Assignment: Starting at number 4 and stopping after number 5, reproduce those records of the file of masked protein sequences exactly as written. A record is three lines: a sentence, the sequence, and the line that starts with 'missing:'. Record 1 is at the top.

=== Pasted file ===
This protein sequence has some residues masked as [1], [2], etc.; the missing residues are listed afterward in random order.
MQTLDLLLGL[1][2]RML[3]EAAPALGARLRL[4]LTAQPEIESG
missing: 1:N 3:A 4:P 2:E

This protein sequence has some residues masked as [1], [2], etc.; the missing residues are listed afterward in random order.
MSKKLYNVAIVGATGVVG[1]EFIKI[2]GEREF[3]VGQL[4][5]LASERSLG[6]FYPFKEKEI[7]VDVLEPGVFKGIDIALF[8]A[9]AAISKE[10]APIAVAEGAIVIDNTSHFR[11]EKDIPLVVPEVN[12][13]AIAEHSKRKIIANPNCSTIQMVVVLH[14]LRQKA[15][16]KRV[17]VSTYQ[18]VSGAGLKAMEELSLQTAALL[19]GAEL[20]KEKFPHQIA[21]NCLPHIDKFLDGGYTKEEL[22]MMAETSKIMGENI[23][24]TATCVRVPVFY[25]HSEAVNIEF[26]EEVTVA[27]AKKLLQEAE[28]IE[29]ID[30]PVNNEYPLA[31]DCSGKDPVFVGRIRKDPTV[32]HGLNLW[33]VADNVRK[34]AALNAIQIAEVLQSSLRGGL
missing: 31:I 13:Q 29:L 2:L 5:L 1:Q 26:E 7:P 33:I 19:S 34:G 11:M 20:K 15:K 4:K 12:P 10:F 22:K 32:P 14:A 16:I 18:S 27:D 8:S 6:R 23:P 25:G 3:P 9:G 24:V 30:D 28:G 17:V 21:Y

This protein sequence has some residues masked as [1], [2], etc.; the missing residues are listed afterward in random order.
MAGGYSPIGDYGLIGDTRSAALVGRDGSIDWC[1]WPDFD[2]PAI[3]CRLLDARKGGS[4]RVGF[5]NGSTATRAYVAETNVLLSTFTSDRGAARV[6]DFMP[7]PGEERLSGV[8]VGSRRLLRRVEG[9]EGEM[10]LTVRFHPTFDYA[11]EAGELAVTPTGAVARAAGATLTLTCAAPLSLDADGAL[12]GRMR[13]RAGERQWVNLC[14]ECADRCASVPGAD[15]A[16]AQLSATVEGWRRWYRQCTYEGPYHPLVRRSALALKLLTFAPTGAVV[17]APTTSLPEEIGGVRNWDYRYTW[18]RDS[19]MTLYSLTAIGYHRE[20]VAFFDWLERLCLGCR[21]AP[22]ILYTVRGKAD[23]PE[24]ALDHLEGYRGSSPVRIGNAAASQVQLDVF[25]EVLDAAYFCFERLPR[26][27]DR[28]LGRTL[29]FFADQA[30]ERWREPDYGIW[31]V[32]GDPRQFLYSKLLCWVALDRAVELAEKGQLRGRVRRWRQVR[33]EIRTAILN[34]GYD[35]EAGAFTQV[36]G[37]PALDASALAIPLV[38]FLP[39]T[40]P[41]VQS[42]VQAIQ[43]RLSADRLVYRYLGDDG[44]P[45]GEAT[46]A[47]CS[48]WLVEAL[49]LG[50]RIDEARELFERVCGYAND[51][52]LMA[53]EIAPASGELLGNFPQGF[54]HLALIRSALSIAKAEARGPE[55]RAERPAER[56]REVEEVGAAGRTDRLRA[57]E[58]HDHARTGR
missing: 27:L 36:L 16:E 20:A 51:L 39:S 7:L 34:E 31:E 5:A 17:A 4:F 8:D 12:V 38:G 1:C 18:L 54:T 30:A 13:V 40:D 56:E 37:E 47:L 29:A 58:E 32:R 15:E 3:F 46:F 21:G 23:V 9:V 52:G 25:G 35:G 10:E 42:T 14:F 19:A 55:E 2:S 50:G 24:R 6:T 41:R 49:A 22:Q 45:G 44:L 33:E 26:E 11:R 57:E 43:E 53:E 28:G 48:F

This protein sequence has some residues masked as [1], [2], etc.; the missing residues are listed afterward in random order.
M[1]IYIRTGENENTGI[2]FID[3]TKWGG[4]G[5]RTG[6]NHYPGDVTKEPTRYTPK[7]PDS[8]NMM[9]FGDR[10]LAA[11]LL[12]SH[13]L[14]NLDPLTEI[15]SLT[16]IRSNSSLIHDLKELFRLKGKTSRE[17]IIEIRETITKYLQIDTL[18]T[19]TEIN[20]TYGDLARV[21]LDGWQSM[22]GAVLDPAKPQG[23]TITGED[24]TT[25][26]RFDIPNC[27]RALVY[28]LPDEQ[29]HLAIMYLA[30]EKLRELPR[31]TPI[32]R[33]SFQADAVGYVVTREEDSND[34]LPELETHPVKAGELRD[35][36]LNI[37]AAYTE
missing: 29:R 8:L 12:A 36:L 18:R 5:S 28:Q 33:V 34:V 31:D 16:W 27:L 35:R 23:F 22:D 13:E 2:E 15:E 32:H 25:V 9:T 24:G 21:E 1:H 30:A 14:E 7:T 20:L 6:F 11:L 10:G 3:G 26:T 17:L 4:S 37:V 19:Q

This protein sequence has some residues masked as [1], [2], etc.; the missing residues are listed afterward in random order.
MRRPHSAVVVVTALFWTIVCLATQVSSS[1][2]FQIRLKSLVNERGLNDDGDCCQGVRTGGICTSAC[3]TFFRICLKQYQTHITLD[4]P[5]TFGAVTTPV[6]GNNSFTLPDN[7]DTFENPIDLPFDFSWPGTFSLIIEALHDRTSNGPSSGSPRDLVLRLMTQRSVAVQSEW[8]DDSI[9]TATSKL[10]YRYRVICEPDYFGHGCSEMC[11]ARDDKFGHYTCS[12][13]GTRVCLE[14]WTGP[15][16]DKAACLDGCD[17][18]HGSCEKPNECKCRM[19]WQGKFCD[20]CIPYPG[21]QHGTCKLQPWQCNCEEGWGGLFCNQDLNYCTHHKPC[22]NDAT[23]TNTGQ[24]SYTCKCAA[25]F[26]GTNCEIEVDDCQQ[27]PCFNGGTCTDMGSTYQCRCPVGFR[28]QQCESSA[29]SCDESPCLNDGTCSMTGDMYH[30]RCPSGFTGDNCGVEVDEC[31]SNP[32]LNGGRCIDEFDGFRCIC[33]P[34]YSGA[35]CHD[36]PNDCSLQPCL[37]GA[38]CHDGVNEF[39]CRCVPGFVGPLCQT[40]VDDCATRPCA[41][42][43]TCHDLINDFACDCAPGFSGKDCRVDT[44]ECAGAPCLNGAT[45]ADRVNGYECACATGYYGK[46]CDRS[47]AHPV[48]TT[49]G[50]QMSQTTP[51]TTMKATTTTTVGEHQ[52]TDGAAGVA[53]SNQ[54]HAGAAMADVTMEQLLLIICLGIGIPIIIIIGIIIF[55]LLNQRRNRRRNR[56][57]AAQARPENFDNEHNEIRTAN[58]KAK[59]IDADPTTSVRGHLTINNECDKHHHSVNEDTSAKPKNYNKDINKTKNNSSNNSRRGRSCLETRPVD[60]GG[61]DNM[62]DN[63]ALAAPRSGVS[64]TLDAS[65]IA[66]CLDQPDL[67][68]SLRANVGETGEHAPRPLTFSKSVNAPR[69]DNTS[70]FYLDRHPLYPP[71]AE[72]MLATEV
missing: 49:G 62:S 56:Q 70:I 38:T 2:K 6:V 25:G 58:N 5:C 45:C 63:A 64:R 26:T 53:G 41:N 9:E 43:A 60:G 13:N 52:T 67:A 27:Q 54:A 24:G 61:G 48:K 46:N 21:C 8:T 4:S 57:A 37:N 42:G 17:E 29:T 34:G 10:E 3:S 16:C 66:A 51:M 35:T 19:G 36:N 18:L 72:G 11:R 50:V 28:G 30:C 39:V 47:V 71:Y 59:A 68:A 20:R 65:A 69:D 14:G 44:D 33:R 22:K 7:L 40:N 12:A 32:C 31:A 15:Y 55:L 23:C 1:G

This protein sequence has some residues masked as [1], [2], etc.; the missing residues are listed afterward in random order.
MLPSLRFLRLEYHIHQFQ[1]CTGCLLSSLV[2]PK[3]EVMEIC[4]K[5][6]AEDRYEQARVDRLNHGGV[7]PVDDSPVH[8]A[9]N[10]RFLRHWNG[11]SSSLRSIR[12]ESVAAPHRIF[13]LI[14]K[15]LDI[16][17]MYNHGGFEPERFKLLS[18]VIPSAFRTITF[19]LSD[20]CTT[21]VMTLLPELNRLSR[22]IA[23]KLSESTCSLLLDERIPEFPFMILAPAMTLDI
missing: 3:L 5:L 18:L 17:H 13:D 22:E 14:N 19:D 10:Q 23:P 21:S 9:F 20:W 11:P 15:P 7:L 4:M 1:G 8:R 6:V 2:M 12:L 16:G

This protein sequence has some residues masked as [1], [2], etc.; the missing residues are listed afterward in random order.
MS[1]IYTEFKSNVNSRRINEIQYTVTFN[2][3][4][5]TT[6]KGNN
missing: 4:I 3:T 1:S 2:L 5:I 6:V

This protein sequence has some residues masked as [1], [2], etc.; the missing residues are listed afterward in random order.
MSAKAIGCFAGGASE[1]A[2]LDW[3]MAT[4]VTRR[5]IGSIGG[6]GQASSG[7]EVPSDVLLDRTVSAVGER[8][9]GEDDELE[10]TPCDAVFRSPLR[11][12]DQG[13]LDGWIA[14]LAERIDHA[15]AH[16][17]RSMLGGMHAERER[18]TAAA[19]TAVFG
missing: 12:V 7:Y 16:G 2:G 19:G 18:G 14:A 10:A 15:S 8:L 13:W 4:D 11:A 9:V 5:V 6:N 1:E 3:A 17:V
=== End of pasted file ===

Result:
This protein sequence has some residues masked as [1], [2], etc.; the missing residues are listed afterward in random order.
M[1]IYIRTGENENTGI[2]FID[3]TKWGG[4]G[5]RTG[6]NHYPGDVTKEPTRYTPK[7]PDS[8]NMM[9]FGDR[10]LAA[11]LL[12]SH[13]L[14]NLDPLTEI[15]SLT[16]IRSNSSLIHDLKELFRLKGKTSRE[17]IIEIRETITKYLQIDTL[18]T[19]TEIN[20]TYGDLARV[21]LDGWQSM[22]GAVLDPAKPQG[23]TITGED[24]TT[25][26]RFDIPNC[27]RALVY[28]LPDEQ[29]HLAIMYLA[30]EKLRELPR[31]TPI[32]R[33]SFQADAVGYVVTREEDSND[34]LPELETHPVKAGELRD[35][36]LNI[37]AAYTE
missing: 29:R 8:L 12:A 36:L 18:R 5:S 28:Q 33:V 34:V 31:D 16:W 27:L 35:R 23:F 22:D 13:E 2:E 15:E 32:H 25:V 9:T 24:G 21:E 1:H 30:A 14:E 7:T 20:L 6:F 11:L 10:G 3:G 26:T 17:L 4:S 37:V 19:Q

This protein sequence has some residues masked as [1], [2], etc.; the missing residues are listed afterward in random order.
MRRPHSAVVVVTALFWTIVCLATQVSSS[1][2]FQIRLKSLVNERGLNDDGDCCQGVRTGGICTSAC[3]TFFRICLKQYQTHITLD[4]P[5]TFGAVTTPV[6]GNNSFTLPDN[7]DTFENPIDLPFDFSWPGTFSLIIEALHDRTSNGPSSGSPRDLVLRLMTQRSVAVQSEW[8]DDSI[9]TATSKL[10]YRYRVICEPDYFGHGCSEMC[11]ARDDKFGHYTCS[12][13]GTRVCLE[14]WTGP[15][16]DKAACLDGCD[17][18]HGSCEKPNECKCRM[19]WQGKFCD[20]CIPYPG[21]QHGTCKLQPWQCNCEEGWGGLFCNQDLNYCTHHKPC[22]NDAT[23]TNTGQ[24]SYTCKCAA[25]F[26]GTNCEIEVDDCQQ[27]PCFNGGTCTDMGSTYQCRCPVGFR[28]QQCESSA[29]SCDESPCLNDGTCSMTGDMYH[30]RCPSGFTGDNCGVEVDEC[31]SNP[32]LNGGRCIDEFDGFRCIC[33]P[34]YSGA[35]CHD[36]PNDCSLQPCL[37]GA[38]CHDGVNEF[39]CRCVPGFVGPLCQT[40]VDDCATRPCA[41][42][43]TCHDLINDFACDCAPGFSGKDCRVDT[44]ECAGAPCLNGAT[45]ADRVNGYECACATGYYGK[46]CDRS[47]AHPV[48]TT[49]G[50]QMSQTTP[51]TTMKATTTTTVGEHQ[52]TDGAAGVA[53]SNQ[54]HAGAAMADVTMEQLLLIICLGIGIPIIIIIGIIIF[55]LLNQRRNRRRNR[56][57]AAQARPENFDNEHNEIRTAN[58]KAK[59]IDADPTTSVRGHLTINNECDKHHHSVNEDTSAKPKNYNKDINKTKNNSSNNSRRGRSCLETRPVD[60]GG[61]DNM[62]DN[63]ALAAPRSGVS[64]TLDAS[65]IA[66]CLDQPDL[67][68]SLRANVGETGEHAPRPLTFSKSVNAPR[69]DNTS[70]FYLDRHPLYPP[71]AE[72]MLATEV
missing: 49:G 62:S 56:Q 70:I 38:T 2:K 6:V 25:G 58:N 5:C 45:C 63:A 64:R 26:T 53:G 41:N 9:E 43:A 60:G 13:N 52:T 67:A 27:Q 54:A 24:G 61:G 48:K 46:N 21:C 8:T 4:S 57:A 37:N 42:G 17:E 29:T 34:G 10:E 3:S 16:C 66:A 51:M 35:T 19:G 36:N 18:L 72:G 11:R 50:V 28:G 30:C 39:V 47:V 71:Y 59:A 68:A 20:R 65:A 69:D 14:G 44:D 33:R 22:K 7:L 40:N 12:A 32:C 31:A 15:Y 55:L 23:C 1:G